The first and last time I “threw together” a Champagne tower, it was precisely the show stopping extravagance I set myself up for.
I started the endeavor, by myself, at 11:50 PM on New Year's Eve, after an unspecified number of hours drinking and too many people watching me. It was flashy in every way I didn’t plan for: There was Champagne lost (in the stove, on the floor, in the plants), coupes rolling on the carpet, dreams shattered—though probably just mine. I seem to be the only one who refuses to believe that Champagne towers (a.k.a pyramids, fountains) aren’t meant to be DIYed off a cruise ship, after the 1920s. This is the only thing I want for New Year's—is that so much to ask for?
Turns out, if you plan your party tricks, that answer is no. You can make your own Champagne tower at home, and it can be everything you dreamed of. Here’s how:
The last thing you want, besides what happened to me to happen to you, is not having enough glasses for the towering structure you are envisioning. Each level of the tower is a square, so add up the number of glasses you need for each level, then account for a few extras. We did a 4 by 4 tower, so (4x4) + (3x3) + (2x2) + (1x1) = 30.
No one besides a hotel has more than
30 6 glass coupes. And I’m not one for investing in party tricks or picking up glass shards, so go plastic. Choose a glass with a stem that doesn’t hold more than 6 ounces: Plastic coupes and mini martini glasses will work. The stem is important for the flow of the bubbles, and a bigger glass on top will topple before bubbles can even reach the second row. I’m sad to say a plastic shot glass tower does not work, but I tried for you, I did.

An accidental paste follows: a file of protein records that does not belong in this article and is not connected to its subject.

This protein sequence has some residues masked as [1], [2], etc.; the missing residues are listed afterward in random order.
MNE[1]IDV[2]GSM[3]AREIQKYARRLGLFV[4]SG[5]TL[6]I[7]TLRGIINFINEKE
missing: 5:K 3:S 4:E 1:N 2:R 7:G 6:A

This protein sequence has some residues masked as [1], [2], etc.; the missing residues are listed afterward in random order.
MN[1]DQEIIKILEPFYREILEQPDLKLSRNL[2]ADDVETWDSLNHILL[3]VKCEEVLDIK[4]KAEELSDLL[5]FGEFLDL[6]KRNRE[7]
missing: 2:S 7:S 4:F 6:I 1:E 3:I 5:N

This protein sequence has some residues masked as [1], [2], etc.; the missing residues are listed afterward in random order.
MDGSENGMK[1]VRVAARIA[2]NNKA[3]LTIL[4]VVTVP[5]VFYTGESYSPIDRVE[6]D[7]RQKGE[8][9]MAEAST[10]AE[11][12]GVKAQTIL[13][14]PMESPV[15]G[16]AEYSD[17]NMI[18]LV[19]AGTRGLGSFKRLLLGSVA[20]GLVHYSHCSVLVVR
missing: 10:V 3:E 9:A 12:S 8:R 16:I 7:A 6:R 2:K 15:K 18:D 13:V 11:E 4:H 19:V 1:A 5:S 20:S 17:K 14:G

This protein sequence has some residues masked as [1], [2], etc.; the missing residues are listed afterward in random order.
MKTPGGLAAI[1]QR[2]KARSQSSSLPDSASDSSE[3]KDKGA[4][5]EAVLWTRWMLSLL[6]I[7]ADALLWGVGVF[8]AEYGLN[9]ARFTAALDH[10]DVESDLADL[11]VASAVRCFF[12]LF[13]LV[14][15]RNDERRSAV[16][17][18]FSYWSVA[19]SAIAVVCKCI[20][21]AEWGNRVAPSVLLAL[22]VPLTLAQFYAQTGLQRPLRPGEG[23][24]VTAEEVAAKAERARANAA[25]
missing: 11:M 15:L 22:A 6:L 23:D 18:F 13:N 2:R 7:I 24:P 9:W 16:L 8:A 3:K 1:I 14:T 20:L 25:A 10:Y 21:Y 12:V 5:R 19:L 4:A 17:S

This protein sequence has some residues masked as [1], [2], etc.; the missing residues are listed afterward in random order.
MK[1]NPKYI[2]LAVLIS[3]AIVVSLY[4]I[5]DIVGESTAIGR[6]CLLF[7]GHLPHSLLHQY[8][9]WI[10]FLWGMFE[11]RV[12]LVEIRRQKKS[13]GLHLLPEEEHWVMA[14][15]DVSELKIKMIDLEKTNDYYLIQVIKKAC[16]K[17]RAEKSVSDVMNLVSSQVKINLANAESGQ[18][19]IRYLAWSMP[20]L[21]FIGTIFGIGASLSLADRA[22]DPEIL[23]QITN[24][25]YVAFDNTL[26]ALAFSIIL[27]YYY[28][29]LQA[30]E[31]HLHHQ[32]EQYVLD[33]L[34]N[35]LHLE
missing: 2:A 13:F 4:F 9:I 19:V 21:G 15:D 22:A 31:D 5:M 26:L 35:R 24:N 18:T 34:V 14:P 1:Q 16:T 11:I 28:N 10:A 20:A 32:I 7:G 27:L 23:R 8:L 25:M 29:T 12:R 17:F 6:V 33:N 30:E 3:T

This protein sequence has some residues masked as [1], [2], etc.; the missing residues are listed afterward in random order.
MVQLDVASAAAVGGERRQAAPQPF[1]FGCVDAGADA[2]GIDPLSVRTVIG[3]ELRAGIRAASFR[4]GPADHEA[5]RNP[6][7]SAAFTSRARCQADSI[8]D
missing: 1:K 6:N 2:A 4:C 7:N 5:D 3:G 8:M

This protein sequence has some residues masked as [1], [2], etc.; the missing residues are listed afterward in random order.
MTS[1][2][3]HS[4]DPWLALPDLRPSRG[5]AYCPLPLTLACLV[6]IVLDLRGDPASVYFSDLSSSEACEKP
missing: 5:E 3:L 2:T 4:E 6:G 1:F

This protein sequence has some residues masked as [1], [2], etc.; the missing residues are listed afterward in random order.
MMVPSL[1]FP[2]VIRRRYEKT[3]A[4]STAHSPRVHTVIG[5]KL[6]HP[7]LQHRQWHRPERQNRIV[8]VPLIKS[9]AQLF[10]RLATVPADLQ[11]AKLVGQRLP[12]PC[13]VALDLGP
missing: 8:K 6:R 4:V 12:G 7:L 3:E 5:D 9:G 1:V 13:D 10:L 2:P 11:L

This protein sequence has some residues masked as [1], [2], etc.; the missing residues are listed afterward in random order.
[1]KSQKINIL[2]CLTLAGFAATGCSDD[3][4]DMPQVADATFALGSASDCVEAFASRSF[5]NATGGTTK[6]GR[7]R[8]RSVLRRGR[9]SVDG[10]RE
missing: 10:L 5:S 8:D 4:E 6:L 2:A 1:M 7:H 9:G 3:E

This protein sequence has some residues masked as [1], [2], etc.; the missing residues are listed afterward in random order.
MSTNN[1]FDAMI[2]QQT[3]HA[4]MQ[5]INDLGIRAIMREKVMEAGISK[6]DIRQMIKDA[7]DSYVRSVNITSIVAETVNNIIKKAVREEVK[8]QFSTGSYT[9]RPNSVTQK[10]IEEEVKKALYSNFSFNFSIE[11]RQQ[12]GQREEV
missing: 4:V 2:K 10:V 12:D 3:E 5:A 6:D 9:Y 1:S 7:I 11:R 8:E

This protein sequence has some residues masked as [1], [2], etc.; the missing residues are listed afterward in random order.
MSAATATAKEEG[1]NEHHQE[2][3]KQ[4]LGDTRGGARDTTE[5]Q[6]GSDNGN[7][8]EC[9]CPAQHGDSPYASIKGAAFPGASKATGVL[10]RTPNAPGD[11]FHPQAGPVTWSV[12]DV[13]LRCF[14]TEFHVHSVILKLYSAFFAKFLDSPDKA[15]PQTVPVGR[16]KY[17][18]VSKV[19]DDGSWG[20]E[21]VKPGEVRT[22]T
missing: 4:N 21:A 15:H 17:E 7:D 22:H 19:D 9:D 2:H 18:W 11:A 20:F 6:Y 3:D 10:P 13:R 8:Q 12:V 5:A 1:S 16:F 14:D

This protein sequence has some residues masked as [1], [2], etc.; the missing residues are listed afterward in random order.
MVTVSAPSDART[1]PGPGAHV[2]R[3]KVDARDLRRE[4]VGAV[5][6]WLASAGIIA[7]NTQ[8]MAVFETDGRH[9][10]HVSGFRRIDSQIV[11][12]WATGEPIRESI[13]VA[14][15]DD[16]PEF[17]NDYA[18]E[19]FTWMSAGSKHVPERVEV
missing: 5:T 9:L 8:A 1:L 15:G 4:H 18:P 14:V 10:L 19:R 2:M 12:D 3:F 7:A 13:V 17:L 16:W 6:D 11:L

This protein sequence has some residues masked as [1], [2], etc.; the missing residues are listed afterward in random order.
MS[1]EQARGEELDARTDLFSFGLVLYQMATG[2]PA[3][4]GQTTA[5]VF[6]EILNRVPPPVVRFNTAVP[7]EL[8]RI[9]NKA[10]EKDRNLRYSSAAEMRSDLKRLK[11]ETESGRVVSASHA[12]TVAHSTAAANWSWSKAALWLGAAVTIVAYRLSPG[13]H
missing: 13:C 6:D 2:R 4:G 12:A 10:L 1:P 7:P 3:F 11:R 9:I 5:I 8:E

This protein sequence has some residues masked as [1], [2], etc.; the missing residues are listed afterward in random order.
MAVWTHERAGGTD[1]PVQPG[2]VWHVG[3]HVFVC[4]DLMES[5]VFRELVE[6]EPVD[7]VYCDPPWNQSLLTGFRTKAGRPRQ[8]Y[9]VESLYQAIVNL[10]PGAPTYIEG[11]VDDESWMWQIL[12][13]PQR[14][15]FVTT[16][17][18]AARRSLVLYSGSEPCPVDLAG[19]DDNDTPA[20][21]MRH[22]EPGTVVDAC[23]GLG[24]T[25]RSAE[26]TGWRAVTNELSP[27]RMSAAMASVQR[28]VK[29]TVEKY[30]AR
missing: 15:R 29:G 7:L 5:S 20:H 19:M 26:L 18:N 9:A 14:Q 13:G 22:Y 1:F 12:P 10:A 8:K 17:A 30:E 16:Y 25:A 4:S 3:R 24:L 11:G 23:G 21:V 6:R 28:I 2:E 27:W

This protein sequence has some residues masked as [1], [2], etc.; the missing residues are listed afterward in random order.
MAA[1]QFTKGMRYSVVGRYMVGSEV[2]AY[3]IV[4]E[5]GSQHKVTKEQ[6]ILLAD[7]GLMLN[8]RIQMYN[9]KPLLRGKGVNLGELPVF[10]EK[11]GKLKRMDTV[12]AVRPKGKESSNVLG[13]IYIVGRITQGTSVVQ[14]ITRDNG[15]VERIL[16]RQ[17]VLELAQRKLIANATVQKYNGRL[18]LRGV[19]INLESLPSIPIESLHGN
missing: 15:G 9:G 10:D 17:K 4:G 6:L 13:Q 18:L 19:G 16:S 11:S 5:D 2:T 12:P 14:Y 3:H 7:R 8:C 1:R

You will need more of everything than you think you need. Get more plastic glasses because some will break. Get more Champagne because some will overflow. (And if you’re tempted to make a Negroni tower, make it a Negroni Sbagliato tower. The bubbles are really important here.) You can figure a 750-milliliter Champagne bottle has 25 ounces of liquid, so use that and go from there. We used 2 bottles-worth (plus a little of a 3rd) for a 4 x 4 tower of 2-ounce mini martini glasses. Do the numbers before you open the Champagne.
You’ll need a baking sheet to place the tower on, so your dog doesn’t think the Champagne puddle on the floor is his new water bowl. A half sheet will fit a 4 x 4 tower; you’ll need something bigger if you’re going bigger. You’ll also need some clear tape and whatever accessories you want to decorate your stunner. We added pomegranate arils to our glasses and some ribbon and spray-painted branches around the tower. We’re “fancy.”
Pick the spot where you want your tower to live and place the baking sheet there. The tower will not move after it’s built, or rather, you shouldn’t try. Place your first level: Make sure every glass is touching its neighboring glass; you should see very symmetrical diamonds of negative space between each glass. Tape down the first row to the baking sheet.
Now get onto the second level. Place a glass in the center of those negative space diamonds so that the glasses are again touching. The most important part to a successful tower is that every glass is touching its neighboring glass. Without that, your bubbles don’t have a path to travel down. If glasses shift during building, gently nudge them back into place. A steady hand is helpful here.
Continue until you have just one diamond and one glass to place there. You did it! The hard part is behind you.
Pour from the top in a steady stream that’s not too forceful. You don’t want this tower toppling. The bubbling will help the liquid move down the tower; watch in awe. Continue until all the cups are filled. If they’re not all entirely full, top them off individually. You did an excellent job. You deserve a few dozen glasses of Champagne.